So let us assume that, at the begining, there were no observers or quamtum entaglements. Let’s also assume that, without these factors, the quantum state of all matter was simply a series of waves. Let us also take the stance that all things in the universe are precise, albeit random, algorythms. With these two assumptions, let’s now say that the waves eventually collided in an appropriate manner to create the essential foundations of consciousness. The actual equation of a conscious state would immediately create a universal observer, effecting the quantum state of matter and producing particles. Suddenly, the particles collide and BOOM. Under this assumption, God would no longer be a traditional personification of our doubts, but instead, the initial consciousness which created the universe as we know it. If this were the case, then “God” would know the outcome because it is this “consciousness” (or equation) which effects the quantum state of all matter in the universe and thus it would inherently “know” (or effect) the state of things.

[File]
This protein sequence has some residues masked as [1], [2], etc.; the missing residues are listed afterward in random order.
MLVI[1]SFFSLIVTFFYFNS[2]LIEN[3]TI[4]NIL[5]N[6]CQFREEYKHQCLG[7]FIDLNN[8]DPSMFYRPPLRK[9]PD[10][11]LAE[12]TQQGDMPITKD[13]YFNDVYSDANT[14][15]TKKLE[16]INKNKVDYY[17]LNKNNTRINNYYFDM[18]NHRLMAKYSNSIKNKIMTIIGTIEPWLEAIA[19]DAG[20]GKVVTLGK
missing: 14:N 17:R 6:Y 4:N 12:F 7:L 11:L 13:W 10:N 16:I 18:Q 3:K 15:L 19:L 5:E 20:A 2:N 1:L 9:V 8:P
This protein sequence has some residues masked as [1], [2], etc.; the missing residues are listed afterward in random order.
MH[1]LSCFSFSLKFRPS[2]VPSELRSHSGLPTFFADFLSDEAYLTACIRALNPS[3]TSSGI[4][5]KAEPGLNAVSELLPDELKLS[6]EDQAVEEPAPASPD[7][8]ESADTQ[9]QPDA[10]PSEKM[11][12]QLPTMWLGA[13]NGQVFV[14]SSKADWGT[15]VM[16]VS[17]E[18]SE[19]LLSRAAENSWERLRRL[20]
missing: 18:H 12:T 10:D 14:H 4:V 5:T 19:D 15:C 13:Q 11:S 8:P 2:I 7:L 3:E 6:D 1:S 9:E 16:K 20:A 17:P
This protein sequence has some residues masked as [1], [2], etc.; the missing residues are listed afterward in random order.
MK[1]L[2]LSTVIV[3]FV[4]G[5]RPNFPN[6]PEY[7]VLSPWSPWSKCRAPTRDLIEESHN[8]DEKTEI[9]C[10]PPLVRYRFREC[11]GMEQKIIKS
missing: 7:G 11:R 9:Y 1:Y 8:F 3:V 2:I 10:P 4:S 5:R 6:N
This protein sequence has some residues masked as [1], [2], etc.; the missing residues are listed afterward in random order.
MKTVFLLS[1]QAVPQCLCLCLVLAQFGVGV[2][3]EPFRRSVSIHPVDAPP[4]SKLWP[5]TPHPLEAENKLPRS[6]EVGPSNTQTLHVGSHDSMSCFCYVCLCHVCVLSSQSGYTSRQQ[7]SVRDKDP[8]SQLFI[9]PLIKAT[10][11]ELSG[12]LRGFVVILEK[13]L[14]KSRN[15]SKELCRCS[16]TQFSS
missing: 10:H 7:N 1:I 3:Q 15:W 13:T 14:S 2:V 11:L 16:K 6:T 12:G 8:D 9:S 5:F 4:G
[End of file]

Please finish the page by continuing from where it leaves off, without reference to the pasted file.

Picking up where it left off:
14. Hi Jerimiah Owens, thanks for the comment!

    That’s an interesting idea, but I was only trying to present a problem for those who think that God is an all-knowing, all-powerful, all-loving being who consciously created the univers and all of those in it. So, you are right to point out that I was assuming a personified God. I don’t think that this kind of argument poses any problems for the kind of thing which you are proposing.

  15. Ah, forgive me for getting off topic then. I was merely posing a theory that could satisfy both sides.